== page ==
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The Fast Advance of Programmatic Native Ads

The Fast Advance of Programmatic Native Ads

At first blush, it would seem that native ads and programmatic ads would come together like oil and water. 

The former answers a brand’s need to speak on a personal, authoritative level to their audience. The latter allows rapidly expanding brands to reach a huge demographic while still targeting by interest. One is almost always in a natural format, while the other typically takes the form of banner and PPC ads. 

These two formats are not diametrically opposed, but they do seem to address different needs. But as ad networks expand and programmatic capabilities advance, the line between programmatic and direct ads is blurring — opening the opportunity for native ads to join the programmatic bandwagon. 

Are Brands Spending on Programmatic Native Ads? 

The short answer is: yes. A surprising amount, actually.

MediaRadar saw that over 6,500 companies have placed native ads programmatically in the first two quarters of 2019. 

On one hand, most native ads are still placed with a direct partnership with publishers. Out of all native ads placed in the first half of 2019, just 15 percent were placed programmatically. On the other hand, that proportion is up 50 percent YoY — just 10 percent of native ads were placed programmatically in the first half of 2018. 

These numbers make it clear that programmatic native ads are only gaining popularity. Even better, their popularity seems to span industries. The top companies spending on programmatic native ads were financial firms and banks, media companies and retailers. The top buyers in 2019 so far reflect these specific industries: LendingTree, Amazon, Verizon and Procter & Gamble.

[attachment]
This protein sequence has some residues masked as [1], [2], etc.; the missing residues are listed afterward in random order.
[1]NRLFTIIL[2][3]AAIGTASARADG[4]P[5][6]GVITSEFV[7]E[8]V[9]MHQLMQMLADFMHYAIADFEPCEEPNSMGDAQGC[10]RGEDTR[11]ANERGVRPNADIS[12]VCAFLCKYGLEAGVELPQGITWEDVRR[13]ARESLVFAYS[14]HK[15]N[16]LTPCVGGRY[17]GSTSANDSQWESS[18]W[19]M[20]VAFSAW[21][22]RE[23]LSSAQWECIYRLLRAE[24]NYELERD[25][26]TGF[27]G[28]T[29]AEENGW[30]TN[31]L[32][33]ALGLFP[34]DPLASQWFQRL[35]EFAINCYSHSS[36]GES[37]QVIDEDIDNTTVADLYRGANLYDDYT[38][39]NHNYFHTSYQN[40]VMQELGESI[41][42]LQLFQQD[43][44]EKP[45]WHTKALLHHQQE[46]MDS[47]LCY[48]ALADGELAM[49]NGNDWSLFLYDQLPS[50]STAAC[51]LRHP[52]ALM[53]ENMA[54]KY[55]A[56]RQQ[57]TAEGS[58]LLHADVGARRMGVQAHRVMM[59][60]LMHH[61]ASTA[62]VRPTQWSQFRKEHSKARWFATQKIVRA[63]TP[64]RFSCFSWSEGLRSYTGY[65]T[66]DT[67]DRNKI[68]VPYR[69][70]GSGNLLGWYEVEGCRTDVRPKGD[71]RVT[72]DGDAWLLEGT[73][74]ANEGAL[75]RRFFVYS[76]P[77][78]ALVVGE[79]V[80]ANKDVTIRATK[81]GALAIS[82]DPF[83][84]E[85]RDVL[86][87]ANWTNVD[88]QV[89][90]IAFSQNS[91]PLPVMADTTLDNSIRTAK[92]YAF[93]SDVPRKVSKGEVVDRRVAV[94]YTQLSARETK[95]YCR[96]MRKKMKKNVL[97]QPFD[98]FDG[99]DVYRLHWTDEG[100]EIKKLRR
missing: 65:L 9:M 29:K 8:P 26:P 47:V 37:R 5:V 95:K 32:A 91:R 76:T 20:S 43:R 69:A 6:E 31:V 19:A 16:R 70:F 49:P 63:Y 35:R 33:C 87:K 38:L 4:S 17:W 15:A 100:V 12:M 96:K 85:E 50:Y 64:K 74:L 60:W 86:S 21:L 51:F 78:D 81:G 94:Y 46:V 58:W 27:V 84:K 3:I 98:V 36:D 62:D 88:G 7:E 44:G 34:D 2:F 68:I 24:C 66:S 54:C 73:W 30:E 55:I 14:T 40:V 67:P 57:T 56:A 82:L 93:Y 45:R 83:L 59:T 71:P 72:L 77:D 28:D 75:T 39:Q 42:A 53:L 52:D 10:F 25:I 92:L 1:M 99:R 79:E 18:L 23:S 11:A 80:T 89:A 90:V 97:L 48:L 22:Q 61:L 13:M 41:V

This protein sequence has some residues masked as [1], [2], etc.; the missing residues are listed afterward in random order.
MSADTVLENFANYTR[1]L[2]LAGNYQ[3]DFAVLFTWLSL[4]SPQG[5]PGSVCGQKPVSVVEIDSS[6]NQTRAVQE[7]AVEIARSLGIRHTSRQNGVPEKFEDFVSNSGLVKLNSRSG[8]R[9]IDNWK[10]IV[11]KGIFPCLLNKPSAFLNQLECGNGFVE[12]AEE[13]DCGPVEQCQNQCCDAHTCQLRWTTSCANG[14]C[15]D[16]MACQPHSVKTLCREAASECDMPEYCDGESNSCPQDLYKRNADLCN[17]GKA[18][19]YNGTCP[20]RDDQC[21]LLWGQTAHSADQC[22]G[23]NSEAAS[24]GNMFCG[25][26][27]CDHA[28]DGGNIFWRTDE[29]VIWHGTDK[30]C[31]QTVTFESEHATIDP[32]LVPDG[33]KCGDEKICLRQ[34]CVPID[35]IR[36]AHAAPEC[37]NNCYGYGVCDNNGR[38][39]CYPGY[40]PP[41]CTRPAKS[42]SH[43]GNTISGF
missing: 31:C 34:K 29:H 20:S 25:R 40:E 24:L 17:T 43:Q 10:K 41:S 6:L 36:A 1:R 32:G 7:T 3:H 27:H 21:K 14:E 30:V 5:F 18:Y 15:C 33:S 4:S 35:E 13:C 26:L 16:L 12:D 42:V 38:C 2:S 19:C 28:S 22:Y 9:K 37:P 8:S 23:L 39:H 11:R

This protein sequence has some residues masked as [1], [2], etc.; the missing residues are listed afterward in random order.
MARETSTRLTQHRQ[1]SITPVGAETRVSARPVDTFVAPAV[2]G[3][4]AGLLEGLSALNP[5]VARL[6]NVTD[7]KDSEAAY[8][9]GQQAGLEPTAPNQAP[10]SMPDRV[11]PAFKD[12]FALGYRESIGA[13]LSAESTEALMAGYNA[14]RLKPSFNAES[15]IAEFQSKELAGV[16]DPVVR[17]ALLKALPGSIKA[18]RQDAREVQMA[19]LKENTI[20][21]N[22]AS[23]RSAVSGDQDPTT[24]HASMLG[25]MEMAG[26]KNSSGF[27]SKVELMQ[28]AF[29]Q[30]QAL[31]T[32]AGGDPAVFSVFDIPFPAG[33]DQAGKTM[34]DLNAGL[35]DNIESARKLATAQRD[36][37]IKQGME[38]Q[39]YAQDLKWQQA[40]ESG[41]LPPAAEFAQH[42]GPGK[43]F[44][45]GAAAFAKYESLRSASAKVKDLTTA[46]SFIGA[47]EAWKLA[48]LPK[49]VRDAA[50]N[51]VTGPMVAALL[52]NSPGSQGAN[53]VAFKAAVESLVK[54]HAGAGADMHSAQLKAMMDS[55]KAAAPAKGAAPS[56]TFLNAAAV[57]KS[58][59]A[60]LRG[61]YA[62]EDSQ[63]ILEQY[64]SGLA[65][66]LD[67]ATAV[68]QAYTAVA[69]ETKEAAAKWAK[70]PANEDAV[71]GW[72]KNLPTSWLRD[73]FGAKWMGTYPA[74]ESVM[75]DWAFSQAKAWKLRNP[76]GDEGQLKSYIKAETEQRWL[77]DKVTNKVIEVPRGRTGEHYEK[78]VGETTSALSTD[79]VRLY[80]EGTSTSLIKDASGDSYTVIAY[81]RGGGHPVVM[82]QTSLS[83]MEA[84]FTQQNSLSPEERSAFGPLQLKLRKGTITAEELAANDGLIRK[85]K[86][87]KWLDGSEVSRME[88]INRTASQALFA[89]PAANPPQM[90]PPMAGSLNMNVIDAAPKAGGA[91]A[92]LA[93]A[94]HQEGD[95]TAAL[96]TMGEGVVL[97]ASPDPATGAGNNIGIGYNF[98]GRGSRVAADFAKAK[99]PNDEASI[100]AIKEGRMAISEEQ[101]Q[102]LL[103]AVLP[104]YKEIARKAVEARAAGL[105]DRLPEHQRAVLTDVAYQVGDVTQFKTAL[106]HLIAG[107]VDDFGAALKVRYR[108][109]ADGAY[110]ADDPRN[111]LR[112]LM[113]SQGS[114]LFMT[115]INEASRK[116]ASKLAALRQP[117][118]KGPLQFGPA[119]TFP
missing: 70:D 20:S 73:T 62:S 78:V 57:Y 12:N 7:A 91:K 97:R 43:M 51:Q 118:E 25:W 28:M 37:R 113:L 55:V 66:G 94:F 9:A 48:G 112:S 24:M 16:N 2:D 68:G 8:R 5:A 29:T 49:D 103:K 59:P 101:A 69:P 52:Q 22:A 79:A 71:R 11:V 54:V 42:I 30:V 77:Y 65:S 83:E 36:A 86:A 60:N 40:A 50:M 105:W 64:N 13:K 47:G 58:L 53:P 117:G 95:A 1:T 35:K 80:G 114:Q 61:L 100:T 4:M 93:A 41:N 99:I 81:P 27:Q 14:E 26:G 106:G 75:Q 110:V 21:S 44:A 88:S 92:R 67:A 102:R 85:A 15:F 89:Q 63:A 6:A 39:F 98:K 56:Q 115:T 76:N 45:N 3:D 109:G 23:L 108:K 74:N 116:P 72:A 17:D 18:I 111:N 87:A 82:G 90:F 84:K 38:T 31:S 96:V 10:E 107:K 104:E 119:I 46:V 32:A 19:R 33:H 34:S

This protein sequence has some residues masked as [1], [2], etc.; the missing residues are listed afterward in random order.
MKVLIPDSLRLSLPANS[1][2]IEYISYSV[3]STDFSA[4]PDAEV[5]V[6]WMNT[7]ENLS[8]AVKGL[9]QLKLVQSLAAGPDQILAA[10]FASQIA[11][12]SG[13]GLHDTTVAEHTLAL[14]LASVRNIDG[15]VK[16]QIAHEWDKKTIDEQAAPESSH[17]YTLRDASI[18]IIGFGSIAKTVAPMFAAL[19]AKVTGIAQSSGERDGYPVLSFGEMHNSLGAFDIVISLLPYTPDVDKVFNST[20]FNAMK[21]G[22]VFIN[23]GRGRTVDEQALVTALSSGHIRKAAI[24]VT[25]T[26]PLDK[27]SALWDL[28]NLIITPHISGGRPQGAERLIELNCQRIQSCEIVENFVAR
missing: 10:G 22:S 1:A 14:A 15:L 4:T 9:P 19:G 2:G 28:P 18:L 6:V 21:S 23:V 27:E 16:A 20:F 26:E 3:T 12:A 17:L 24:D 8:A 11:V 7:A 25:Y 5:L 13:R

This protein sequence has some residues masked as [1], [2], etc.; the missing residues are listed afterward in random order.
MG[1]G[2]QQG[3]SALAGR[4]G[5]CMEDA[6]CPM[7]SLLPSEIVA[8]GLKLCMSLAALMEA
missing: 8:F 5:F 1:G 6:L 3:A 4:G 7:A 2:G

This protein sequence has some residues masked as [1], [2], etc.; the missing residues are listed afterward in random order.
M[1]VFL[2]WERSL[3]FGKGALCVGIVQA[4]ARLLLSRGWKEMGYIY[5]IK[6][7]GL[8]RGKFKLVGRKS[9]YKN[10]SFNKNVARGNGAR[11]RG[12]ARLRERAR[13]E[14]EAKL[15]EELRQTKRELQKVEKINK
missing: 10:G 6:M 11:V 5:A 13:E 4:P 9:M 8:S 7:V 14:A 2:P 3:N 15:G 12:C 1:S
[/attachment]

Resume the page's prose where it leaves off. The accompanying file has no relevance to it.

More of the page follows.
In other words, the draw of programmatic native is not limited to those reaching a B2B audience or offering specialized knowledge. It can work well for any brand willing to adapt its messaging accordingly.

What Does Programmatic Native Advertising Offer Brands? 

Publishers and advertisers alike should be looking at the promise of programmatic native advertising. In the past, brands have had valid concerns about programmatic translating into a poor fit or a risk to brand safety. But the pros are starting to outweigh the cons. 

For brands, the approach offers two major benefits: cost effectiveness on two fronts, and better targeting with contextual advertising. 

Programmatic native ads are more cost effective because they both automate an otherwise time consuming process and result in higher-converting ads. “Doing native ads programmatically means you get many of the benefits of programmatic display: automated media buying, effective targeting and audience insights for further optimization,” writes Grace Kaye at Marketing Land. 

According to one study, in-feed native ads received twice the attention of in-feed banner ads. 

The higher conversion is often due to combing the power of contextual ads and native ads: users are not only seeing highly relevant banner ads, they are seeing highly relevant content. “Programmatic adds more power to native ads by leveraging machine learning and contextual signals to customize them according to user preferences and placing them at appropriate places,” writes Vandita Grover at MarTech Advisor. 

Native ads already reached more qualified leads, particularly when placed with niche publications. With advancing ad tech, that reach can become both more expansive and more targeted. 

Some of the top programmatic platforms that can place native ads include:

  • Outbrain is arguably the most established native placement platform out there, making 275 billion monthly recommendations and covering 80 percent of the “world’s premium publishers.” 
  • Nativo offers Dynamic Creative optimization and A/B testing to ensure native ads are well-placed. Major brands — from Walmart to Disney — are using the platform. 
  • Taboola: The platform has agreements with MSN, Business Insider, Fox News and plenty of digital properties in between. Their goal is to make brands the next story on the page “in moments when people are looking for something new.” 
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